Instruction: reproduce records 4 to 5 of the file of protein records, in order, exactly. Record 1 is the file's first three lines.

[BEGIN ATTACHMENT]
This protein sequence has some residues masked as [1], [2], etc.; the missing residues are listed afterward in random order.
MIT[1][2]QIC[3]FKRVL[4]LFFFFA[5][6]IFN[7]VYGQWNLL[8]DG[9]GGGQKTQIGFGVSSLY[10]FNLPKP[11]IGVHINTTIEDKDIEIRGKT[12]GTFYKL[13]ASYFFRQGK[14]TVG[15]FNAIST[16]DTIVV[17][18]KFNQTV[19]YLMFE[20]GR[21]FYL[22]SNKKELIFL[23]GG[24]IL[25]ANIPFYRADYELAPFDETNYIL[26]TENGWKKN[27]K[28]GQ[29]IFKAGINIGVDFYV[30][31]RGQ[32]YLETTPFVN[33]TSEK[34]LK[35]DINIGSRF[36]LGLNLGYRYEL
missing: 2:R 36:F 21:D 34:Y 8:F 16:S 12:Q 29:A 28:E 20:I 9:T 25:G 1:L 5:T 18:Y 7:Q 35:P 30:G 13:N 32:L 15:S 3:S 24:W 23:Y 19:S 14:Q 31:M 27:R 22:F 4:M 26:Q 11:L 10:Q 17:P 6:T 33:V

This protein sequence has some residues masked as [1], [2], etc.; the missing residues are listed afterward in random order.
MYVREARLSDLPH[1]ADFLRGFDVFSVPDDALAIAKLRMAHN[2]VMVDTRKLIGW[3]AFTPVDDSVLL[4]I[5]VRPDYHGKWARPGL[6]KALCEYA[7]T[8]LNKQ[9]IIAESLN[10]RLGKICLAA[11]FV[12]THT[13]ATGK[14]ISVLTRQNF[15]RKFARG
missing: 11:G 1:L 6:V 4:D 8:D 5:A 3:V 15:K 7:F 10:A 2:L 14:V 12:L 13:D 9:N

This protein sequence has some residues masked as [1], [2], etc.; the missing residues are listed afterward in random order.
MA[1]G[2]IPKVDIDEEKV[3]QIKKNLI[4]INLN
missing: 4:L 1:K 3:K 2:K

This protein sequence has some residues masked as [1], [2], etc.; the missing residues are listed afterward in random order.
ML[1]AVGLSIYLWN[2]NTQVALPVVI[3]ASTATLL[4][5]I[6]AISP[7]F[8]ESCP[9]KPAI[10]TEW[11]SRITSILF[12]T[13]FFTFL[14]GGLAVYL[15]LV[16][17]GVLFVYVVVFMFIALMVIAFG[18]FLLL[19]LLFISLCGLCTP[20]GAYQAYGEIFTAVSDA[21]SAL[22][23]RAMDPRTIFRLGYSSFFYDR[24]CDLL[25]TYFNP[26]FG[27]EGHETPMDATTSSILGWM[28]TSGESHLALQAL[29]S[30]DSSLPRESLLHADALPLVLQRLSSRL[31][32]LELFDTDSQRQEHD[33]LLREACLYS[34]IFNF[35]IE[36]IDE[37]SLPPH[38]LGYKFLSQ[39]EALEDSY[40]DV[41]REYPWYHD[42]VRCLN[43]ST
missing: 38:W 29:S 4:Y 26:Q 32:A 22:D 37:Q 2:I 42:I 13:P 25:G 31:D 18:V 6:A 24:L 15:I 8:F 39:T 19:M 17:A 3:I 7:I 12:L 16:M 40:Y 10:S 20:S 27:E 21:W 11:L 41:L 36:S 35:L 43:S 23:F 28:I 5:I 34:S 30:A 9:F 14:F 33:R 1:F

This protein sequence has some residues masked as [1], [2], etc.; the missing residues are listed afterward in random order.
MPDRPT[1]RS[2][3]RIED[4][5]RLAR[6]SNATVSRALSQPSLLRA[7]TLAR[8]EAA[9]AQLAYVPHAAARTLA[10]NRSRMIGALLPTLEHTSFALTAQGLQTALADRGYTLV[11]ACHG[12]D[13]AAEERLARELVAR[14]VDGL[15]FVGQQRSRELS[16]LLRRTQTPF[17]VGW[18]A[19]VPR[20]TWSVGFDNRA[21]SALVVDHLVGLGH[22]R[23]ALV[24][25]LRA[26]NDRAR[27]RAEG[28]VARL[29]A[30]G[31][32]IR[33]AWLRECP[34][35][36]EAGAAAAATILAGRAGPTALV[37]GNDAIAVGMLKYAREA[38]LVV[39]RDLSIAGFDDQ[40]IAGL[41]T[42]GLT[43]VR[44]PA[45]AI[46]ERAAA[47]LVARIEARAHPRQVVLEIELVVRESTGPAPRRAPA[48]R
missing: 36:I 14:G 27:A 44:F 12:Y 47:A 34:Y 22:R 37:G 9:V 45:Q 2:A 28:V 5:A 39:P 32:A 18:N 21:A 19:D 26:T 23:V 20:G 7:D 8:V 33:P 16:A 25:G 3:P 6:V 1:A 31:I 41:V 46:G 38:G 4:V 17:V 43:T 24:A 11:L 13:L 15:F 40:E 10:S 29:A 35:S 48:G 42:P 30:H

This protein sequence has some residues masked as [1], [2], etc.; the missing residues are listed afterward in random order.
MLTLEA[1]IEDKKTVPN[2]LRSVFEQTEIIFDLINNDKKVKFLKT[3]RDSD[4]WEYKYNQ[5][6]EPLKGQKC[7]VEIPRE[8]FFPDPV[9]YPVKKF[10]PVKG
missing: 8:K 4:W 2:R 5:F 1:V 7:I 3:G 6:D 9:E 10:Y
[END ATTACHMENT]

This protein sequence has some residues masked as [1], [2], etc.; the missing residues are listed afterward in random order.
ML[1]AVGLSIYLWN[2]NTQVALPVVI[3]ASTATLL[4][5]I[6]AISP[7]F[8]ESCP[9]KPAI[10]TEW[11]SRITSILF[12]T[13]FFTFL[14]GGLAVYL[15]LV[16][17]GVLFVYVVVFMFIALMVIAFG[18]FLLL[19]LLFISLCGLCTP[20]GAYQAYGEIFTAVSDA[21]SAL[22][23]RAMDPRTIFRLGYSSFFYDR[24]CDLL[25]TYFNP[26]FG[27]EGHETPMDATTSSILGWM[28]TSGESHLALQAL[29]S[30]DSSLPRESLLHADALPLVLQRLSSRL[31][32]LELFDTDSQRQEHD[33]LLREACLYS[34]IFNF[35]IE[36]IDE[37]SLPPH[38]LGYKFLSQ[39]EALEDSY[40]DV[41]REYPWYHD[42]VRCLN[43]ST
missing: 38:W 29:S 4:Y 26:Q 32:A 22:D 37:Q 2:I 42:I 13:P 25:G 31:D 18:V 6:A 24:L 15:I 8:F 39:T 19:M 17:A 3:I 7:I 12:L 16:M 40:Y 10:S 20:S 27:E 21:W 11:L 41:L 36:S 35:L 43:S 23:F 28:I 5:I 34:S 30:A 9:F 14:F 33:R 1:F

This protein sequence has some residues masked as [1], [2], etc.; the missing residues are listed afterward in random order.
MPDRPT[1]RS[2][3]RIED[4][5]RLAR[6]SNATVSRALSQPSLLRA[7]TLAR[8]EAA[9]AQLAYVPHAAARTLA[10]NRSRMIGALLPTLEHTSFALTAQGLQTALADRGYTLV[11]ACHG[12]D[13]AAEERLARELVAR[14]VDGL[15]FVGQQRSRELS[16]LLRRTQTPF[17]VGW[18]A[19]VPR[20]TWSVGFDNRA[21]SALVVDHLVGLGH[22]R[23]ALV[24][25]LRA[26]NDRAR[27]RAEG[28]VARL[29]A[30]G[31][32]IR[33]AWLRECP[34][35][36]EAGAAAAATILAGRAGPTALV[37]GNDAIAVGMLKYAREA[38]LVV[39]RDLSIAGFDDQ[40]IAGL[41]T[42]GLT[43]VR[44]PA[45]AI[46]ERAAA[47]LVARIEARAHPRQVVLEIELVVRESTGPAPRRAPA[48]R
missing: 36:I 14:G 27:A 44:F 12:Y 47:A 34:Y 22:R 37:G 9:V 45:Q 2:A 28:V 5:A 39:P 32:A 18:N 21:A 19:D 26:T 23:V 20:G 7:D 8:V 33:P 16:A 25:G 3:P 6:V 1:A 31:I 41:V 46:G 38:G 4:V 17:V 43:T 24:A 11:L 13:L 15:F 40:E 10:S 29:A 35:S 48:G 42:P 30:H